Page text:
On Nov. 19, 1919, Congress officially incorporated Zion National Park as the 16th in the National Park System and the first in Utah.
The park, originally named Mukuntuweap National Monument by President William Howard Taft in 1909, has now seen 100 years of historical operation.
To celebrate the centennial, the Zion Forever Project held an event on Nov. 19 at Dixie State University. This event included a new feature-length film commissioned by Local Studio, a Utah-based video production company.
This was the first showing of the film, which will now be played at Zion’s visitor center, featuring the voices and memories of the diverse keepers of the iconic sanctuary.
The event marked the end-of-the-year conclusion of Zion Forever Project’s campaign,“We the Keepers.” This campaign started with a benefit performance by Sting and the Utah Symphony in August of this year.
A similar cultural celebration was held 10 years ago, to commemorate the centennial of Zion’s initial designation as a national monument.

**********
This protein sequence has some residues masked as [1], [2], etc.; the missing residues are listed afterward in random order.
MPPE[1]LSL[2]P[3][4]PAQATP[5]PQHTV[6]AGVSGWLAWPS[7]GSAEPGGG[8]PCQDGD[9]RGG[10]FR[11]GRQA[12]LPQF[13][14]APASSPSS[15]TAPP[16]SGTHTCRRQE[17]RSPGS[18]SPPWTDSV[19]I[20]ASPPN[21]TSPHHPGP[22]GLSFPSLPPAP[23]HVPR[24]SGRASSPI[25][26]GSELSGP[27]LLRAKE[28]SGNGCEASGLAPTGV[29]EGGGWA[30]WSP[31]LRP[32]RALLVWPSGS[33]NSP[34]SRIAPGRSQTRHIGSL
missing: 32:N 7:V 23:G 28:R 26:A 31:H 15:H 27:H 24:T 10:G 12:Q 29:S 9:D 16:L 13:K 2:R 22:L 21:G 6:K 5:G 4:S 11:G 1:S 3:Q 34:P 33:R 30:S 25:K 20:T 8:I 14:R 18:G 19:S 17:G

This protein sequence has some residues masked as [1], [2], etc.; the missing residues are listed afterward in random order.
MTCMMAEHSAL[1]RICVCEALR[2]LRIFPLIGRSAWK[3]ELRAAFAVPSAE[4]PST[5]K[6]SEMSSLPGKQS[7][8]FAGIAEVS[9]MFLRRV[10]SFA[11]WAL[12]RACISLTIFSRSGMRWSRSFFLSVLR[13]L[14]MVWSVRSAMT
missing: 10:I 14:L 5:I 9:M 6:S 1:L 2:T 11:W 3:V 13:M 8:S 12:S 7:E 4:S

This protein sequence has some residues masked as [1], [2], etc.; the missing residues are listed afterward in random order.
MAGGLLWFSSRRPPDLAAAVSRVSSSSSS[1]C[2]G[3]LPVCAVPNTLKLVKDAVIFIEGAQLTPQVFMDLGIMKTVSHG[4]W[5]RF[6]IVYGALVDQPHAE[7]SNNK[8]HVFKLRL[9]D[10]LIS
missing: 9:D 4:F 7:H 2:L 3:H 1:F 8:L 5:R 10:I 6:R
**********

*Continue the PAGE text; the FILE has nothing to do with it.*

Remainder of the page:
The Zion Forever Project is the official nonprofit partner of Zion National Park. To learn more about Zion National Park, visit the National Park Service website for conditions, fees, and other information to help plan a visit.
The Zion Forever Project also has information regarding their mission and how they plan to preserve the park.
Zion rests on 229 square miles in southern Utah near the town of Springdale, about an hour’s drive from Cedar City.
Zion is perhaps most well-known for Zion Canyon, which extends 15 miles through the park through towering pink and white Navajo sandstone walls and spires.
From Zion Canyon, visitors have gain access to popular hikes such as Angel’s Landing, Emerald Pools, Hidden Canyon, Observation Point, and the Narrows.
During peak months, Zion has around four million annual visitors, making it the fourth most visited national park in the U.S.
Story by: Ryan Sunderman
Photos by: Reyce Knutson and courtesy nps.gov/zion